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Adequate but unexceptional.

Yet another retelling of the classic fairy tale, updated for inclusivity and suitable for the board-book set, if somewhat lacking in whimsy and magic.

The familiar fable of the three little pigs is retold in simple language. This go-round, one of the piglets is a she, offering girls a chance to place themselves in the narrative. For the record, she’s the one who builds her house of sticks, so she’s slightly less lazy than pig No. 1 but less practical and ambitious than pig No. 3. The only visual suggestions of her gender are the frilled top of her overalls and eyelashes, a feature the other two lack even though they are both mammals as well. The storytelling is bare-bones; youngsters won’t be overwhelmed by the amount of detail, but exposition is quite skimpy even so. As the story opens, for example, the pigs bid their “mommy pig” and “daddy pig” farewell: “The time had come for the three little pigs to leave home.” The statement begs to be followed with, “... to make their homes and seek their fortunes,” but caregivers will have to fill that in on their own. Although geared to the audience, the lack of detail diminishes the fairy-tale quality of the story. Even a “Once upon a time” would help immeasurably. The artwork is well-executed but static, only really popping when the Big, Bad Wolf huffs and puffs. The simultaneously publishing Pinocchio is even more drastically stripped-down.

Adequate but unexceptional. (Board book. 2-5)

Pub Date: Feb. 19, 2019

ISBN: 978-1-4654-7848-1

Page Count: 30

Publisher: DK Publishing

Review Posted Online: Feb. 5, 2019

Kirkus Reviews Issue: March 15, 2019

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Beloved Little Blue takes a bit of the mystery—and fear—out of Halloween costumes.

A lift-the-flap book gives the littlest trick-or-treaters some practice identifying partygoers under their costumes.

Little Blue Truck and his buddy Toad are off to a party, and they invite readers (and a black cat) along for the ride: “ ‘Beep! Beep! Beep!’ / says Little Blue. / ‘It’s Halloween!’ / You come, too.” As they drive, they are surprised (and joined) by many of their friends in costume. “Who’s that in a tutu / striking a pose / up on the tiniest / tips of her toes? / Under the mask / who do you see?” Lifting the flap unmasks a friend: “ ‘Quack!’ says the duck. / ‘It’s me! It’s me!’ ” The sheep is disguised as a clown, the cow’s a queen, the pig’s a witch, the hen and her chick are pirates, and the horse is a dragon. Not to be left out, Little Blue has a costume, too. The flaps are large and sturdy, and enough of the animals’ characteristic features are visible under and around the costumes that little ones will be able to make successful guesses even on the first reading. Lovely curvy shapes and autumn colors fade to dusky blues as night falls, and children are sure to notice the traditional elements of a Halloween party: apple bobbing, lit jack-o’-lanterns, and punch and treats.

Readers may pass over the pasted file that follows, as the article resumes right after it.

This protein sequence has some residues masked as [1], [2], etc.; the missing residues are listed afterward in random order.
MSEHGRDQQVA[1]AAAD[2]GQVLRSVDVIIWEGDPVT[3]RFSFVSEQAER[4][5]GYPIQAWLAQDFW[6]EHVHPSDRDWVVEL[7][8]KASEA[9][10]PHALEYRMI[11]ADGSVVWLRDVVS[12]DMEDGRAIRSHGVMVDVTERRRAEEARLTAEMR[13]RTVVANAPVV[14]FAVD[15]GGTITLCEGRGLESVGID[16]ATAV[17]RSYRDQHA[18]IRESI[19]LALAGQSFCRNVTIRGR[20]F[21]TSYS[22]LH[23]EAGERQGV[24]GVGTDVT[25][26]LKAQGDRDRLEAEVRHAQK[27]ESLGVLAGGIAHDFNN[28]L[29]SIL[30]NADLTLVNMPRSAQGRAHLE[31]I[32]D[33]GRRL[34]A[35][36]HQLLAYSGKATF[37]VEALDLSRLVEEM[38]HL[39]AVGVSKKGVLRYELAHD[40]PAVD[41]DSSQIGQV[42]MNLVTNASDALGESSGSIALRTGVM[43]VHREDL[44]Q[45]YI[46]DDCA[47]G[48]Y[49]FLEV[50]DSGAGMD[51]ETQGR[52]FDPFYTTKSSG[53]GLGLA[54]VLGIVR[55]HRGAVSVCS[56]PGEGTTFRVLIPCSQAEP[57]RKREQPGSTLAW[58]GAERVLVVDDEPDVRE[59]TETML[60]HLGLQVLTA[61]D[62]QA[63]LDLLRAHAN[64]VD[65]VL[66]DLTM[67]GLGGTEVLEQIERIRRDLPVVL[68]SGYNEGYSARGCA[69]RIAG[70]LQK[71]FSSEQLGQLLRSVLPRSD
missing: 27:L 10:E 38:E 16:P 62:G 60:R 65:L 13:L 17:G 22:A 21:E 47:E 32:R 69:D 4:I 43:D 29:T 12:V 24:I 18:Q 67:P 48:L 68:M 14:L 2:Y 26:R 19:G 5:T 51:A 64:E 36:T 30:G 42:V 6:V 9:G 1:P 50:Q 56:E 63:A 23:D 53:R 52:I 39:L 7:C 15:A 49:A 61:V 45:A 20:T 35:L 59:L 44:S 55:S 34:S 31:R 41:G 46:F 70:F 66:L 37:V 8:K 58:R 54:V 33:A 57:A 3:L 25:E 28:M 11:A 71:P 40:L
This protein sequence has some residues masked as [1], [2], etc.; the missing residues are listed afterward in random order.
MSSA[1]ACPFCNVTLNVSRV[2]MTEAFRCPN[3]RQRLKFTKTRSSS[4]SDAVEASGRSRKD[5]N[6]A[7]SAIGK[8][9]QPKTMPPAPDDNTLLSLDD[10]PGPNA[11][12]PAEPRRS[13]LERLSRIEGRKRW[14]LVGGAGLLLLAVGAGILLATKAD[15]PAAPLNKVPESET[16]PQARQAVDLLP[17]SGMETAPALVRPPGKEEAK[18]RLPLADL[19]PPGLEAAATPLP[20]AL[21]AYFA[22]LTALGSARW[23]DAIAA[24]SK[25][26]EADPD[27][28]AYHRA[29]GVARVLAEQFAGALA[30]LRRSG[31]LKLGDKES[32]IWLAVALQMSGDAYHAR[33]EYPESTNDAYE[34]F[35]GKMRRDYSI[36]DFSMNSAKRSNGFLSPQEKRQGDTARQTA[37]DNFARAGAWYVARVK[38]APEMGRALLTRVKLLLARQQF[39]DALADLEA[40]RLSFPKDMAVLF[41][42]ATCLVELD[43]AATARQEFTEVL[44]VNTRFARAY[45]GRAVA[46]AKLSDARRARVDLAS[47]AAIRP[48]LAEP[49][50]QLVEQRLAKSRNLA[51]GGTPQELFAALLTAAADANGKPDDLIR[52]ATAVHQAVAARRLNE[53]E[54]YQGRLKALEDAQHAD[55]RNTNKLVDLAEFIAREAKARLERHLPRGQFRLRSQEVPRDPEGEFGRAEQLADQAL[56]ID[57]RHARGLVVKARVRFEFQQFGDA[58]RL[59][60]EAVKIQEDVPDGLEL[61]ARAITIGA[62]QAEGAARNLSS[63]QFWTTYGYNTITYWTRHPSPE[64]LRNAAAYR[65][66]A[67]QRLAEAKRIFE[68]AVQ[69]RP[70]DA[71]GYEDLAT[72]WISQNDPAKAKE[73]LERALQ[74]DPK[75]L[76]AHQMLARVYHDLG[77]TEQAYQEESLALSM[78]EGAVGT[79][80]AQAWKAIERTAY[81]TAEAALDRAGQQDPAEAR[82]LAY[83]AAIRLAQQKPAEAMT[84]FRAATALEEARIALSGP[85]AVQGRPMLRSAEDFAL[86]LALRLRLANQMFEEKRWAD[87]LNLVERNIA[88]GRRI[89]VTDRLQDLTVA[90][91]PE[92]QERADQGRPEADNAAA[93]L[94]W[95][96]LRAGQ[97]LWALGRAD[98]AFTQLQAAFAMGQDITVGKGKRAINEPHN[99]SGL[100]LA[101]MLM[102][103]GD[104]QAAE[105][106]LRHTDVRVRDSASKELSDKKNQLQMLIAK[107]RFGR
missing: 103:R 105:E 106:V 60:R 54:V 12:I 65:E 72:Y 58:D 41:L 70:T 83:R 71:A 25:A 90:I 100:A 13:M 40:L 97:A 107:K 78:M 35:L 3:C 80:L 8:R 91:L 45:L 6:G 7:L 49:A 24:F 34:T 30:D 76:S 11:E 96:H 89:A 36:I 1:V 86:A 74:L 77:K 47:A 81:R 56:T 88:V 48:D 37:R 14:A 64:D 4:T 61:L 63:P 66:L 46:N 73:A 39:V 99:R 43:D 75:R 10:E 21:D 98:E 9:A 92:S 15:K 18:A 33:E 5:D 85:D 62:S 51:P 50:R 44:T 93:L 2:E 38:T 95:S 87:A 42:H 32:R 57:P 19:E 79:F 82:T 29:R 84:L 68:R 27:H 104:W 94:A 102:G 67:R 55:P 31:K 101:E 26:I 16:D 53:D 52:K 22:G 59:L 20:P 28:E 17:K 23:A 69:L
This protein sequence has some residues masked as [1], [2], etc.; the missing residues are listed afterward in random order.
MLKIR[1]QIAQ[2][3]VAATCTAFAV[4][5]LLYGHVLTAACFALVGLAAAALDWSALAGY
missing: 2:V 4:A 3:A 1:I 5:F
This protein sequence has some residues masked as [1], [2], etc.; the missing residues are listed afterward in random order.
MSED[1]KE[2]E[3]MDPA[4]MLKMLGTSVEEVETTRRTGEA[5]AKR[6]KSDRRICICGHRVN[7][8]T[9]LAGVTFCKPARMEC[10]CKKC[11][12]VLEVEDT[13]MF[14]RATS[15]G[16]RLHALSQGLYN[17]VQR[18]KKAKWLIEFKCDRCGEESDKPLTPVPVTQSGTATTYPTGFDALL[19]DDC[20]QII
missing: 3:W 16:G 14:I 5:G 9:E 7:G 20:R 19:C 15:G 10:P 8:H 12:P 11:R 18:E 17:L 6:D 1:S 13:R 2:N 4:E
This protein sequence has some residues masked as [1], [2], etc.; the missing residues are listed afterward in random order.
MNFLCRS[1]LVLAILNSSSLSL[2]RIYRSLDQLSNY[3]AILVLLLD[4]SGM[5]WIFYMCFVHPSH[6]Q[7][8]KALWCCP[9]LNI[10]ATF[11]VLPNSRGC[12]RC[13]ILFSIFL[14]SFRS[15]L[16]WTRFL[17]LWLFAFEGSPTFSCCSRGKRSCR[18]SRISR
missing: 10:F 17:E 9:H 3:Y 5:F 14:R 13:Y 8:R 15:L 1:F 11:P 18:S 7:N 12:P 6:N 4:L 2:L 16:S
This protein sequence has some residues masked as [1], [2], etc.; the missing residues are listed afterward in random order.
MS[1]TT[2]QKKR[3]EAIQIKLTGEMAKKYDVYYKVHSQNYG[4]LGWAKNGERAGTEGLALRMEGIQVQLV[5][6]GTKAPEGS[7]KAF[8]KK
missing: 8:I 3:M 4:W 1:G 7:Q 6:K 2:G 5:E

Beloved Little Blue takes a bit of the mystery—and fear—out of Halloween costumes. (Board book. 2-4)

Pub Date: July 5, 2016

ISBN: 978-0-544-77253-3

Page Count: 16

Publisher: HMH Books

Review Posted Online: July 19, 2016

Kirkus Reviews Issue: Aug. 1, 2016

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Innovative and thoroughly enjoyable.

You think you know shapes? Animals? Blend them together, and you might see them both a little differently!

What a mischievous twist on a concept book! With wordplay and a few groan-inducing puns, Neal creates connections among animals and shapes that are both unexpected and so seemingly obvious that readers might wonder why they didn’t see them all along. Of course, a “lazy turtle” meeting an oval would create the side-splitting combo of a “SLOW-VAL.” A dramatic page turn transforms a deeply saturated, clean-lined green oval by superimposing a head and turtle shell atop, with watery blue ripples completing the illusion. Minimal backgrounds and sketchy, impressionistic detailing keep the focus right on the zany animals. Beginning with simple shapes, the geometric forms become more complicated as the book advances, taking readers from a “soaring bird” that meets a triangle to become a “FLY-ANGLE” to a “sleepy lion” nonagon “YAWN-AGON.” Its companion text, Animal Colors, delves into color theory, this time creating entirely hybrid animals, such as the “GREEN WHION” with maned head and whale’s tail made from a “blue whale and a yellow lion.” It’s a compelling way to visualize color mixing, and like Animal Shapes, it’s got verve. Who doesn’t want to shout out that a yellow kangaroo/green moose blend is a “CHARTREUSE KANGAMOOSE”?

Innovative and thoroughly enjoyable. (Board book. 2-4)

Pub Date: March 27, 2018

ISBN: 978-1-4998-0534-5

Page Count: 40

Publisher: Little Bee Books

Review Posted Online: May 13, 2018

Kirkus Reviews Issue: July 1, 2018

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